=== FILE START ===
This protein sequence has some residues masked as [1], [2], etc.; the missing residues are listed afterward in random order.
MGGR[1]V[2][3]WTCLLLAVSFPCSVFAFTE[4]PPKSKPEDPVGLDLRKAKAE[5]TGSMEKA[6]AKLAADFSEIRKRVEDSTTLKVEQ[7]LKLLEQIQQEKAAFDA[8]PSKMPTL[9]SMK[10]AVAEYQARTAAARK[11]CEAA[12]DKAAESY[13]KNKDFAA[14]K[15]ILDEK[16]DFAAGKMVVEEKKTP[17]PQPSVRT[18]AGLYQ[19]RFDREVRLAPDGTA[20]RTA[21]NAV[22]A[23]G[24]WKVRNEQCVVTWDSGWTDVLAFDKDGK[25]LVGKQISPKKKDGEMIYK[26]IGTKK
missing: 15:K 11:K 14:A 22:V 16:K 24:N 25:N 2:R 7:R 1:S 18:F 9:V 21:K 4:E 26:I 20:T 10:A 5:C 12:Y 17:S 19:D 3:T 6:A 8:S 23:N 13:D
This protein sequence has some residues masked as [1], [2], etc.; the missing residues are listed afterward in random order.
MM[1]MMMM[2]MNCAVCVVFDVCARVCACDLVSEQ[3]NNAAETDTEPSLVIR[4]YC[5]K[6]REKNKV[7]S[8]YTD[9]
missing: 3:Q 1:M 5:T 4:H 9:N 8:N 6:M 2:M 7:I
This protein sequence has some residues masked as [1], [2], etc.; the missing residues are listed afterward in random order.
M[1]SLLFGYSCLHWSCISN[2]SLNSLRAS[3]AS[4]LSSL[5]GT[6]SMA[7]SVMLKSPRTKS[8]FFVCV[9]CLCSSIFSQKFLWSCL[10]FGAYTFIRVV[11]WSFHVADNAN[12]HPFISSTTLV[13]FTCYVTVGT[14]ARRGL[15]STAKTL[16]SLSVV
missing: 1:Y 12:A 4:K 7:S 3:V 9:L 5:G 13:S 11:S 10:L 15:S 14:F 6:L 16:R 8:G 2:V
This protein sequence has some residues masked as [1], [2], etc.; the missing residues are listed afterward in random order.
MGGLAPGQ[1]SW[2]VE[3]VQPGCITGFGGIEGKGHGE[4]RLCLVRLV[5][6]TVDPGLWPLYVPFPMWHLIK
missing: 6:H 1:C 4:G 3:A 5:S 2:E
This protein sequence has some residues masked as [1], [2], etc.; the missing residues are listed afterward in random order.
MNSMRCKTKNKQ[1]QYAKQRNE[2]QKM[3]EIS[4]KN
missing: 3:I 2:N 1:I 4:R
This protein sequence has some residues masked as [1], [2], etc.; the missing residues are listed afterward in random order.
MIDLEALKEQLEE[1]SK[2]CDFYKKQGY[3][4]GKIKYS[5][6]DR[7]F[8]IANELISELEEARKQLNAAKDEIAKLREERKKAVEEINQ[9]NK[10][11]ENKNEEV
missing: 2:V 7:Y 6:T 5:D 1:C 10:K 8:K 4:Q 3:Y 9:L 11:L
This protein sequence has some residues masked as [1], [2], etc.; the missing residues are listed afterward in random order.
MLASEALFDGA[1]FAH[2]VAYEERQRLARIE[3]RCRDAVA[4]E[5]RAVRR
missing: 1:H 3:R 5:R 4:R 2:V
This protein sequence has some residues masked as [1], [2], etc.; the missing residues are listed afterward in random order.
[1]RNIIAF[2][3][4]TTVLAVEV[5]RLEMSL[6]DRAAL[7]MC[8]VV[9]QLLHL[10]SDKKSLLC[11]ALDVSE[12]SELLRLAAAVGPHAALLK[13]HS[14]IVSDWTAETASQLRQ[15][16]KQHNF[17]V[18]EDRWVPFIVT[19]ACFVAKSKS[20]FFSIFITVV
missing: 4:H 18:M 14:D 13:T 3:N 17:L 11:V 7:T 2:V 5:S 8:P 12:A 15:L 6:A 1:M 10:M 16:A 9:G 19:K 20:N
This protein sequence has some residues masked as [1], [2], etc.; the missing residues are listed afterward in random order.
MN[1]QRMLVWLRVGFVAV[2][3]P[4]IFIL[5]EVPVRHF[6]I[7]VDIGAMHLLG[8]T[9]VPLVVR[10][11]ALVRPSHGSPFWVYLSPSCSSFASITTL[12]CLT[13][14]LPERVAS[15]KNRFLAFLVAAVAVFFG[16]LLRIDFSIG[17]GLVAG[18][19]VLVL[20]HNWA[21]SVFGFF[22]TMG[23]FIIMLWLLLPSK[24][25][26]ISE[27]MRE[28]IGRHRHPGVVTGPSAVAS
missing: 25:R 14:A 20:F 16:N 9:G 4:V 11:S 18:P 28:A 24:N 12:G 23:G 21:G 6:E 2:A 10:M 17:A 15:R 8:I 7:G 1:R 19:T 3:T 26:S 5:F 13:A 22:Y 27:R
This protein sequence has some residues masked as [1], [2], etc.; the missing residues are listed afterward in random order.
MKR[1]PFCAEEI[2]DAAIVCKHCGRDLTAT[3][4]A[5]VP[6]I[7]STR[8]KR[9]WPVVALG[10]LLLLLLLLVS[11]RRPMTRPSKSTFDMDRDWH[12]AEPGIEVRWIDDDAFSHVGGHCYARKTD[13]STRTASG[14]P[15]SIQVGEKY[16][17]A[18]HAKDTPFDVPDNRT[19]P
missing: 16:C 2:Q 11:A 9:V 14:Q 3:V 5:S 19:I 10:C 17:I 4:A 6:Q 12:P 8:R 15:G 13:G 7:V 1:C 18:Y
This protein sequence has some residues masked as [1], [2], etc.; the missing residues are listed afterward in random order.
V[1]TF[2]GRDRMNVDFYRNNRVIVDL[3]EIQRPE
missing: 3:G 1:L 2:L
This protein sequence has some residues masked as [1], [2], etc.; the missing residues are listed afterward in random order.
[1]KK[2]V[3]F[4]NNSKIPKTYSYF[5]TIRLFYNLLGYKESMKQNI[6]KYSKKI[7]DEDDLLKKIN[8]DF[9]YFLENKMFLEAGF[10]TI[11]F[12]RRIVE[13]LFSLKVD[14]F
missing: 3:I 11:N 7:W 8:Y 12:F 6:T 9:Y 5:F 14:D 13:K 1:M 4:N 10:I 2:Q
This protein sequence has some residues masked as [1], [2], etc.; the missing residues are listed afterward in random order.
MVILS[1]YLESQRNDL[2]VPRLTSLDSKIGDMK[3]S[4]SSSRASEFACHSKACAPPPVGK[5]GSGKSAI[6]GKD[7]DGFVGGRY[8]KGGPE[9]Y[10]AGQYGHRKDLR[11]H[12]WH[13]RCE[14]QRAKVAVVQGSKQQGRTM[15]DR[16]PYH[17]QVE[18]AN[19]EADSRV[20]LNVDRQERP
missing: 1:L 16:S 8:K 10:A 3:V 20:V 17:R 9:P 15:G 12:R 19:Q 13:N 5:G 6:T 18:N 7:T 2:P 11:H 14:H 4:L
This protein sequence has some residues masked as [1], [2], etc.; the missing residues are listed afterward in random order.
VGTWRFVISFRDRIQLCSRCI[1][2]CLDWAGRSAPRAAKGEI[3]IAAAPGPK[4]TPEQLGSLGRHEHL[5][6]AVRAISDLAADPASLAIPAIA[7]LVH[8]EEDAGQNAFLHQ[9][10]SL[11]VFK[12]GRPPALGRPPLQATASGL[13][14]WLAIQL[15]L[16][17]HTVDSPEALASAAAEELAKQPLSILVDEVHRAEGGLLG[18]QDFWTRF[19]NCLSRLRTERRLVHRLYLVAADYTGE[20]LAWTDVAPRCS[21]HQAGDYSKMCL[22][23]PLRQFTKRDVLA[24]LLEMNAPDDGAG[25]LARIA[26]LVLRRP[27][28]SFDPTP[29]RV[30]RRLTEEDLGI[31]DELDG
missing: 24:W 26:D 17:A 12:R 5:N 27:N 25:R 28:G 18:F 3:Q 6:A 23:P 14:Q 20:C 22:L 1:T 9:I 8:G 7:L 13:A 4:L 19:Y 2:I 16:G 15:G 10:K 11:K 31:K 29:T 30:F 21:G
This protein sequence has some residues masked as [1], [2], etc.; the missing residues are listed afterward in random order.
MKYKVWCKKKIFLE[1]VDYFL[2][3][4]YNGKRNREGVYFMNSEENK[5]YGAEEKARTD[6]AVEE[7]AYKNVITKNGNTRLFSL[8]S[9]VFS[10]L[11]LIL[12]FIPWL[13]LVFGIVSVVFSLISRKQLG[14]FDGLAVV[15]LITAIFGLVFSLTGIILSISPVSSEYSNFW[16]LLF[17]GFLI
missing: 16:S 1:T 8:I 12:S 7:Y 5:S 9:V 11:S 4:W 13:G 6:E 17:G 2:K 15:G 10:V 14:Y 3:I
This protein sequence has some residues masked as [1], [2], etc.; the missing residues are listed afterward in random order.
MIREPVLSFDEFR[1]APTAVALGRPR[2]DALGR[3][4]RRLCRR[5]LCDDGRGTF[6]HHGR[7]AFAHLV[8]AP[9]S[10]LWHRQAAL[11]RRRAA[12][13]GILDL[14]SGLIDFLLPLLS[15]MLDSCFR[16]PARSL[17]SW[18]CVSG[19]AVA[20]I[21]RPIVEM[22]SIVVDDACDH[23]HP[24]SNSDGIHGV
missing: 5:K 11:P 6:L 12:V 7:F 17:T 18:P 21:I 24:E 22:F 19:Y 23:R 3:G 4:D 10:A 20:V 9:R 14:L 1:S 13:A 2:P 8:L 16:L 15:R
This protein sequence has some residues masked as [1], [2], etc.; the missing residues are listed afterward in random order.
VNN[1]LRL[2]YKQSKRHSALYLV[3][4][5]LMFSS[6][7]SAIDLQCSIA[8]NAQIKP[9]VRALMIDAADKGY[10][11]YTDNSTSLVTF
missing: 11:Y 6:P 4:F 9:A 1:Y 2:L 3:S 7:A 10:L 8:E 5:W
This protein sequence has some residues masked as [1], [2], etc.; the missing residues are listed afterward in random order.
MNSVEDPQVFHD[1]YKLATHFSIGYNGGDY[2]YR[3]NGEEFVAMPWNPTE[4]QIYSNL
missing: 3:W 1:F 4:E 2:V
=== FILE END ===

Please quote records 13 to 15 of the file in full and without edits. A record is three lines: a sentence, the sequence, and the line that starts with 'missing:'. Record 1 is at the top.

This protein sequence has some residues masked as [1], [2], etc.; the missing residues are listed afterward in random order.
MVILS[1]YLESQRNDL[2]VPRLTSLDSKIGDMK[3]S[4]SSSRASEFACHSKACAPPPVGK[5]GSGKSAI[6]GKD[7]DGFVGGRY[8]KGGPE[9]Y[10]AGQYGHRKDLR[11]H[12]WH[13]RCE[14]QRAKVAVVQGSKQQGRTM[15]DR[16]PYH[17]QVE[18]AN[19]EADSRV[20]LNVDRQERP
missing: 1:L 16:S 8:K 10:A 3:V 20:V 17:R 9:P 15:G 12:R 19:Q 13:N 5:G 6:T 18:N 7:T 2:P 11:H 14:H 4:L
This protein sequence has some residues masked as [1], [2], etc.; the missing residues are listed afterward in random order.
VGTWRFVISFRDRIQLCSRCI[1][2]CLDWAGRSAPRAAKGEI[3]IAAAPGPK[4]TPEQLGSLGRHEHL[5][6]AVRAISDLAADPASLAIPAIA[7]LVH[8]EEDAGQNAFLHQ[9][10]SL[11]VFK[12]GRPPALGRPPLQATASGL[13][14]WLAIQL[15]L[16][17]HTVDSPEALASAAAEELAKQPLSILVDEVHRAEGGLLG[18]QDFWTRF[19]NCLSRLRTERRLVHRLYLVAADYTGE[20]LAWTDVAPRCS[21]HQAGDYSKMCL[22][23]PLRQFTKRDVLA[24]LLEMNAPDDGAG[25]LARIA[26]LVLRRP[27][28]SFDPTP[29]RV[30]RRLTEEDLGI[31]DELDG
missing: 24:W 26:D 17:A 12:R 5:N 27:N 25:R 28:G 18:F 3:Q 6:A 23:P 14:Q 20:C 22:L 1:T 9:I 8:G 7:L 13:A 4:L 19:Y 2:I 16:G 15:G 10:K 11:K 31:K 29:T 30:F 21:G
This protein sequence has some residues masked as [1], [2], etc.; the missing residues are listed afterward in random order.
MKYKVWCKKKIFLE[1]VDYFL[2][3][4]YNGKRNREGVYFMNSEENK[5]YGAEEKARTD[6]AVEE[7]AYKNVITKNGNTRLFSL[8]S[9]VFS[10]L[11]LIL[12]FIPWL[13]LVFGIVSVVFSLISRKQLG[14]FDGLAVV[15]LITAIFGLVFSLTGIILSISPVSSEYSNFW[16]LLF[17]GFLI
missing: 16:S 1:T 8:I 12:S 7:Y 5:S 9:V 11:S 4:W 13:G 6:E 17:G 2:K 15:G 10:V 14:Y 3:I